Negotiating & signing the contract

The legal contract is an important piece of the egg donation process as it covers you legally from having to pay for certain expenses or from having to assume any rights for children conceived from your donated eggs.  Be sure to read your contract carefully and ask questions if any arise.  If you are uncomfortable with any of the language in the contract, it is ok to ask for changes or to hire an attorney to represent your interests in the agreement.

Questions to ask:

Can I still decide not to donate if I change my mind after signing the contract?

Yes.  You can withdraw at any time prior to the retrieval.  However, donors should note any mention of withdrawal in any of the legal documents as some contracts include language outlining how compensation is dealt with and sometimes even requiring donors who withdraw to repay any medical or travel expenses incurred up to the date of withdrawal. Donors should negotiate to have any provision restricting their right to withdraw from an egg donation, for any reason, removed.

Who has access to all of my information?

It is standard for the agency to have access to all of your information and for the clinic doctor to have access to all of your medical information.  Many agencies protect their donors’ anonymity by assigning numbers to files and documents, so that your name is never revealed to personnel outside of the agency.  However, confidentiality procedures differ from agency to agency, so it is important to ask how your information is used and protected when first contacting an agency.

How does this contract protect me?

The contract can protect you in a number of ways.  The contract should stipulate that you have no rights or responsibilities to any children conceived from your eggs.  The contract should also cover you in the event that any medical complications arise so that the medical expenses will be covered.  The contract should also cover matters such as the amount of your compensation, when your compensation will be delivered, what travel costs (if any) are covered and how these will be compensated, how your eggs will be used, etc.  If you have any questions or concerns about the contents of your contract, it is best to consult with an attorney.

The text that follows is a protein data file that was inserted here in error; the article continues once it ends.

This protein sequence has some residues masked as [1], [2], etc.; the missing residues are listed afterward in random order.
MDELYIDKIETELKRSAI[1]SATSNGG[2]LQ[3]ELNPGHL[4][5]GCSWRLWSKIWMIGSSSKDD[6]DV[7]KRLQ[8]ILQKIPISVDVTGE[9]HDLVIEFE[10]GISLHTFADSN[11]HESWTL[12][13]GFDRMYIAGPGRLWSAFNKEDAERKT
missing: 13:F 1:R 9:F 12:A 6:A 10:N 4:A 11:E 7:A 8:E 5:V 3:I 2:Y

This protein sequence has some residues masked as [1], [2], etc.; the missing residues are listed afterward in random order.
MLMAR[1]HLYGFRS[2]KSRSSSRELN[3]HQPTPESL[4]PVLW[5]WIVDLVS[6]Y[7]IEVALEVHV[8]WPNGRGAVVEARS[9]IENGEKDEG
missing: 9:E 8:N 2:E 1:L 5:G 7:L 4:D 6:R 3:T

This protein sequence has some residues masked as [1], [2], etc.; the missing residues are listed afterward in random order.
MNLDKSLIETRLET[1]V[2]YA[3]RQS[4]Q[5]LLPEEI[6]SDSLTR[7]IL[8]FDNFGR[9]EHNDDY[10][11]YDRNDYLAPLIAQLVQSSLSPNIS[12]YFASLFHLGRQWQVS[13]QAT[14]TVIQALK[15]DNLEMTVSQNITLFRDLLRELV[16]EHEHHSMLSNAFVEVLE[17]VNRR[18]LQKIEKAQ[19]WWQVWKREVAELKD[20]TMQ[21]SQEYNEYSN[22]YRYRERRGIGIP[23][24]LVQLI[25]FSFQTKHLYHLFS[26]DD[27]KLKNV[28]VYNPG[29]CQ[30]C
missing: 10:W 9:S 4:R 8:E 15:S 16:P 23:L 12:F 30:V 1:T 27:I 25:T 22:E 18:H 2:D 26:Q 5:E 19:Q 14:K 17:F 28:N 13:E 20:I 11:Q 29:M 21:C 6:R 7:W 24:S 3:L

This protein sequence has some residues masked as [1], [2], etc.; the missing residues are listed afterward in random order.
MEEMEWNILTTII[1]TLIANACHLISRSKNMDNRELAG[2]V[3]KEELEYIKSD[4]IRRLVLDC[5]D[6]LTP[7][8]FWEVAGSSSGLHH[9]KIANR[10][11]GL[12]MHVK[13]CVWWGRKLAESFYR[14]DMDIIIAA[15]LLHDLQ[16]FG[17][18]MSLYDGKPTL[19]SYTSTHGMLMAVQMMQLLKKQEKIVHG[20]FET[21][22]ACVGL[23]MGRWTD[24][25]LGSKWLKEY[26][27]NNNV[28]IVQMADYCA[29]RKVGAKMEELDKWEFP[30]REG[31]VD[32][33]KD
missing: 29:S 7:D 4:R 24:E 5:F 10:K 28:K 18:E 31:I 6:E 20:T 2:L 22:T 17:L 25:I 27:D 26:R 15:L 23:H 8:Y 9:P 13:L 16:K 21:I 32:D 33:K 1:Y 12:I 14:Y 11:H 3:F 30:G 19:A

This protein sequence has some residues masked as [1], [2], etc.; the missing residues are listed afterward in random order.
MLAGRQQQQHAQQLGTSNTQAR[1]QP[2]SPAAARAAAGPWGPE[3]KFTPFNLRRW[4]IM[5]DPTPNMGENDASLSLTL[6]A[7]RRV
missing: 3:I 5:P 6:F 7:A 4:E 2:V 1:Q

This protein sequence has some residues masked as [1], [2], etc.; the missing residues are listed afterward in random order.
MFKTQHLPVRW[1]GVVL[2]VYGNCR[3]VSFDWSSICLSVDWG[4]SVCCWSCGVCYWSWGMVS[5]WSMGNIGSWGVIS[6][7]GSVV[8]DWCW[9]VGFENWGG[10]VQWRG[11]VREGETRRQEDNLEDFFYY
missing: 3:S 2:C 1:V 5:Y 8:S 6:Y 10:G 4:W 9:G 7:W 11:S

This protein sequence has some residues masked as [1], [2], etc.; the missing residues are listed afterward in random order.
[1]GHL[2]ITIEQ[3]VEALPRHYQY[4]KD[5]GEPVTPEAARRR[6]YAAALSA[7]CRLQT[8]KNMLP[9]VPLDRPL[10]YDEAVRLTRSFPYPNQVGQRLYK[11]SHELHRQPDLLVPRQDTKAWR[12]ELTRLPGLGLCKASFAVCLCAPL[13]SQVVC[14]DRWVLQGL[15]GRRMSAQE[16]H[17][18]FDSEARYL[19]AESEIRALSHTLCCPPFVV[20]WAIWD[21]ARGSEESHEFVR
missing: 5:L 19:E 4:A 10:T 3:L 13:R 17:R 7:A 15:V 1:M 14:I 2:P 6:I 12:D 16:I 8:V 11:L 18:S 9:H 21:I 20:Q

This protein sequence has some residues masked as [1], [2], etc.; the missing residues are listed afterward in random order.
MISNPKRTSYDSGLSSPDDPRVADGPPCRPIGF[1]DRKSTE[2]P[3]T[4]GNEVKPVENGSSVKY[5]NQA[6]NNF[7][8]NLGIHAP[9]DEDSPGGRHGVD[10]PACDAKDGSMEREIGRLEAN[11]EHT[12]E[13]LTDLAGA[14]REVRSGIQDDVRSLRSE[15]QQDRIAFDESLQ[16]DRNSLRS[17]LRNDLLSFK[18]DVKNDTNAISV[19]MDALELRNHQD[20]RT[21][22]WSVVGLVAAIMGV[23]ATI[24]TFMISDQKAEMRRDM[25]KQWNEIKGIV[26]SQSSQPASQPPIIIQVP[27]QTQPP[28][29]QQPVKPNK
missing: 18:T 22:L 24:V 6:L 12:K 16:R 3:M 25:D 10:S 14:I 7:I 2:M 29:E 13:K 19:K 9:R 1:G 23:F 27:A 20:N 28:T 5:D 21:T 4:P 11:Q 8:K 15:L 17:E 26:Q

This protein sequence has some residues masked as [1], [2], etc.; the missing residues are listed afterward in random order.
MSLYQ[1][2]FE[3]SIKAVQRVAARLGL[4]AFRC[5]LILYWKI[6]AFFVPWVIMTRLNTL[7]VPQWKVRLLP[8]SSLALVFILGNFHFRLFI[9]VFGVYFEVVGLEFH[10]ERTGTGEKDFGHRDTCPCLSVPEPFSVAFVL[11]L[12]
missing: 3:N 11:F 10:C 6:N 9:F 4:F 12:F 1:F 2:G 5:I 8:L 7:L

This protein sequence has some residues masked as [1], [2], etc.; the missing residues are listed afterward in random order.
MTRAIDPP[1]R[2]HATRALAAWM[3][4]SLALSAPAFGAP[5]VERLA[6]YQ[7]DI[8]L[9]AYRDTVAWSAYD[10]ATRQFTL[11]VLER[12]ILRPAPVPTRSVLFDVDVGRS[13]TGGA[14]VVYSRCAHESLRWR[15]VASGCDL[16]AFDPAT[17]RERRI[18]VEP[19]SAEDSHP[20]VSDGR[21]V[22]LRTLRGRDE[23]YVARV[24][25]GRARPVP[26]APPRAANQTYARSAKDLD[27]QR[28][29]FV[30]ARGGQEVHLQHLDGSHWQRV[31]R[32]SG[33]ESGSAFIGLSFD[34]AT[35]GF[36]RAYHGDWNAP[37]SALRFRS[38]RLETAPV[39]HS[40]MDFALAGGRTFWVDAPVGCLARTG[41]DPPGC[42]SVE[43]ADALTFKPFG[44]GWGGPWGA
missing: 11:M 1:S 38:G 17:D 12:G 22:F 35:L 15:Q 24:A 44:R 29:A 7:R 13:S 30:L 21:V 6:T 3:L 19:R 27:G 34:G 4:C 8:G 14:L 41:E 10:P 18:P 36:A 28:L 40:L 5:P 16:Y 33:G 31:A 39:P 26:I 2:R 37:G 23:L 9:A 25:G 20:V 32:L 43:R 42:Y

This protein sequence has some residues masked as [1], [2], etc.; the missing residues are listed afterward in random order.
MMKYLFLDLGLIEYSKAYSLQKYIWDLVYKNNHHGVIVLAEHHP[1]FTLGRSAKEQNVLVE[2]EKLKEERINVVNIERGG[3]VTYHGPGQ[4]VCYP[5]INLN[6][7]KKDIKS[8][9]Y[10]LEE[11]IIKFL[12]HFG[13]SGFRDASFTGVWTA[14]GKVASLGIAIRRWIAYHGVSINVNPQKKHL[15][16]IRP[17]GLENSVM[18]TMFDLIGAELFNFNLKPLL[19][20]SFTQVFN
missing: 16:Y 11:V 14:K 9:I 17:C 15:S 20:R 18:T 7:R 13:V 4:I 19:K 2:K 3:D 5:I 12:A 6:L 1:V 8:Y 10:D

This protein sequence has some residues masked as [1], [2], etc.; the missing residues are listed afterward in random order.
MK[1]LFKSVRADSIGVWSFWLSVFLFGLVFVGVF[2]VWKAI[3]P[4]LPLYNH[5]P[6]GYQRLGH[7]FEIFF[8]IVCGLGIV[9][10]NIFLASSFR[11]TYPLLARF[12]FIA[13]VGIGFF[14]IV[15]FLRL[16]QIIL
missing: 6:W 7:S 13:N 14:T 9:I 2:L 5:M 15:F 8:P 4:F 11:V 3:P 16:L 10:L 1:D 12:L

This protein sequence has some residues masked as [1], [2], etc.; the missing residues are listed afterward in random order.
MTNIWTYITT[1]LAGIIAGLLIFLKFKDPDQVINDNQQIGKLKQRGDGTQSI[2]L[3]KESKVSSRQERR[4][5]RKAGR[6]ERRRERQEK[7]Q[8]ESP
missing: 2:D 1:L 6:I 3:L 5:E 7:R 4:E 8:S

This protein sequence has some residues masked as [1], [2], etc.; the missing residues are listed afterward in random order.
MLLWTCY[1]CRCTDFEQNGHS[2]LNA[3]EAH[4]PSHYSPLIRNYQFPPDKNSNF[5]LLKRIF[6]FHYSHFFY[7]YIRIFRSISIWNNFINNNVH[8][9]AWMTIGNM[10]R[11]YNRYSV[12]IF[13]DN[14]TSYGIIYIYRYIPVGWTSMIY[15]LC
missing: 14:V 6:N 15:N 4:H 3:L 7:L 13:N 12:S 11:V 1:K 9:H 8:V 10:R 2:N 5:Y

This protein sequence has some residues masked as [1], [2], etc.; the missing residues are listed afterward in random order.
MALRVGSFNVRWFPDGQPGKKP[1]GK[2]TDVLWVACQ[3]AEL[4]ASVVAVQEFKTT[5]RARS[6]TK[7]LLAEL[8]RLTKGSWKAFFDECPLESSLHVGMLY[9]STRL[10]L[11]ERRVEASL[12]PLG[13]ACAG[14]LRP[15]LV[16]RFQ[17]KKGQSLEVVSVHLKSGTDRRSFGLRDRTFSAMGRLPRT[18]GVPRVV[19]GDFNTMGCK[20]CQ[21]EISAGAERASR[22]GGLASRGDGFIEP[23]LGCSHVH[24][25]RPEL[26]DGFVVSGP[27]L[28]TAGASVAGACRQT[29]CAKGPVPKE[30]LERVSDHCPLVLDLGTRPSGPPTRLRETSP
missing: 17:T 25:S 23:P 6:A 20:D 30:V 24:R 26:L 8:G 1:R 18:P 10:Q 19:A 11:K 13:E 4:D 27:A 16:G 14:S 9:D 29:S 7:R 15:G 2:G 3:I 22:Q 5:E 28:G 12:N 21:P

Consideration: Payment terms and conditions

If a cycle must be canceled before eggs are retrieved, some (but not all) programs provide partial compensation (often based on the number of days of treatment completed). After egg retrieval, you should receive the full, agreed upon amount no matter the number or quality of the eggs.

Consideration: Legal counsel

It is common practice for an egg donor to be assigned an attorney to advocate for the donor and assist in negotiating and executing the egg donor contract. The attorney should specialize in reproductive law. The attorney’s legal fees should be paid for by the intended parent(s). Because an attorney is paid for by the intended parent(s), donors will be asked to sign a waiver of conflict of interest. The donor should take advantage of the opportunity to ask their attorney questions about the contract’s provisions and obligations.

Warning: Signing waivers

Before starting the donor cycle, you may be asked to sign a statement that waives your right to sue the program for medical malpractice, pain and suffering, or any other expenses resulting from complications. You should consult with an attorney before you sign any such waiver to understand the implications of signing a waiver.

Consideration: Lawyer sharing

It is not recommended that you share an attorney with the Intended Parents, even if the agency is asking you to do so. Such arrangements involve “Conflict of Interest Disclosures” recognizing the potential problems of sharing an attorney.

You may find language in your contract indicating you waive the conflict of interest. The contract may say something to the effect of: “You understand that joint representation of you and the Intended Parents brings with it potential conflicts of interest. These potential conflicts of interest may arise between you and the Intended Parents and become actual conflicts of interest. If a potential conflict between you becomes an actual conflict during our joint representation of you and the Intended Parents, we will only be able to continue to represent all of you if you all agree at that time. You also understand that because you are jointly represented, your communications with us are not privileged between you and the Intended Parents. This means that in connection with this matter, we cannot keep any information confidential between you and the Intended Parents.”